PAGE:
Using Realist Evaluation to Assess the Effectiveness of a Clinical Skills Building Mentorship Program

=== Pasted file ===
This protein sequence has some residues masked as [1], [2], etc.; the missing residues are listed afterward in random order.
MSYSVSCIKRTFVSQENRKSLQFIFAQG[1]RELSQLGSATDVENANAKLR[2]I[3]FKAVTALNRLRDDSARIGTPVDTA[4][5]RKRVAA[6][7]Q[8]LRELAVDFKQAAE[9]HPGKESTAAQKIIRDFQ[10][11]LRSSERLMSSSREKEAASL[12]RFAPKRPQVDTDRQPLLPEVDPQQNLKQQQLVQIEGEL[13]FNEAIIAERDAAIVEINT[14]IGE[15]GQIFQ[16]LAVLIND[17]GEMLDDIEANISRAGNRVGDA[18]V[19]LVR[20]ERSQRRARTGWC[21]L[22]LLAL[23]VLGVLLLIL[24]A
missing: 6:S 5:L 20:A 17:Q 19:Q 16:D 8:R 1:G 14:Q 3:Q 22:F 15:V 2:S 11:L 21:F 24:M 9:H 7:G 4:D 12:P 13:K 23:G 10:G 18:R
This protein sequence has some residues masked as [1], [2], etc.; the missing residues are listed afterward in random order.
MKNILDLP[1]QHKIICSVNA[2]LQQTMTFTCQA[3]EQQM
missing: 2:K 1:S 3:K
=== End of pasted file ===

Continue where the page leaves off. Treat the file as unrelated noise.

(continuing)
In 2016, a clinical skills building mentorship approach was implemented in two provinces of northern Lao. The aim was to build the skills of maternal and newborn health providers to provide quality care at the time of birth. After 2 years of implementation, there was a need to evaluate the efficacy of the program. From observation, there were differences in program outcomes in the two provinces. Realist evaluation is a relatively new research methodology, but is well suited to evaluating programs in complex systems. Unlike other evaluation methods, the theory-driven approach takes a multidimensional view and considers not just “does a program work?” but explores how it works, where, and why. Three core components comprise realist evaluation, namely, context, mechanisms, and outcome. Results from realist evaluation are then used to re-evaluate and re-conceptualize the original program theory to ensure it is consistent with the reality of on the ground implementation. This case study will describe how a realist approach was used to evaluate a clinical skills building mentoring program and will reflect on the utility of using this research methodology.

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